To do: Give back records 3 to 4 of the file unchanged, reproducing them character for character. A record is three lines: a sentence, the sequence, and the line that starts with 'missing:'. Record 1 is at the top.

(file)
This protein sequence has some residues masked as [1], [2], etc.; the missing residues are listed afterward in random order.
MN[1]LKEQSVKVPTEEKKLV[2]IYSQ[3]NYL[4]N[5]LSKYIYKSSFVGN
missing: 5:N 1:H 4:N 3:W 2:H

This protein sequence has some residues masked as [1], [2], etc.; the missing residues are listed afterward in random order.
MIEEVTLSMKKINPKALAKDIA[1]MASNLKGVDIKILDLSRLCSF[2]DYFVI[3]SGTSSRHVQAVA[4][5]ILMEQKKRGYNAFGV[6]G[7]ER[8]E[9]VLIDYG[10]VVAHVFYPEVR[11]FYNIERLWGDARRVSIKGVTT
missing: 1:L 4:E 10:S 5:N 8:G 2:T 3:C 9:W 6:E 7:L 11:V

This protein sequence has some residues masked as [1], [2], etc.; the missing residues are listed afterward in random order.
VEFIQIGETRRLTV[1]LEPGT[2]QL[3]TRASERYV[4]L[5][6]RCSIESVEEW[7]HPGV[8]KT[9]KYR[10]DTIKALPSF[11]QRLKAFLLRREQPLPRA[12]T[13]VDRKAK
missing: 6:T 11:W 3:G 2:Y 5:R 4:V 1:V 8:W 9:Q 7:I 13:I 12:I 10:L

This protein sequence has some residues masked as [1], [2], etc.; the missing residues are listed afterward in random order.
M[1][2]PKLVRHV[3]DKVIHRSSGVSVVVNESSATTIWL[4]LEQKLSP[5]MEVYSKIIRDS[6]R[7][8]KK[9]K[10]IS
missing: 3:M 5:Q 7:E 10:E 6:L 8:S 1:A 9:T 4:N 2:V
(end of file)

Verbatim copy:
This protein sequence has some residues masked as [1], [2], etc.; the missing residues are listed afterward in random order.
VEFIQIGETRRLTV[1]LEPGT[2]QL[3]TRASERYV[4]L[5][6]RCSIESVEEW[7]HPGV[8]KT[9]KYR[10]DTIKALPSF[11]QRLKAFLLRREQPLPRA[12]T[13]VDRKAK
missing: 6:T 11:W 3:G 2:Y 5:R 4:V 1:V 8:W 9:Q 7:I 13:I 12:I 10:L

This protein sequence has some residues masked as [1], [2], etc.; the missing residues are listed afterward in random order.
M[1][2]PKLVRHV[3]DKVIHRSSGVSVVVNESSATTIWL[4]LEQKLSP[5]MEVYSKIIRDS[6]R[7][8]KK[9]K[10]IS
missing: 3:M 5:Q 7:E 10:E 6:L 8:S 1:A 9:T 4:N 2:V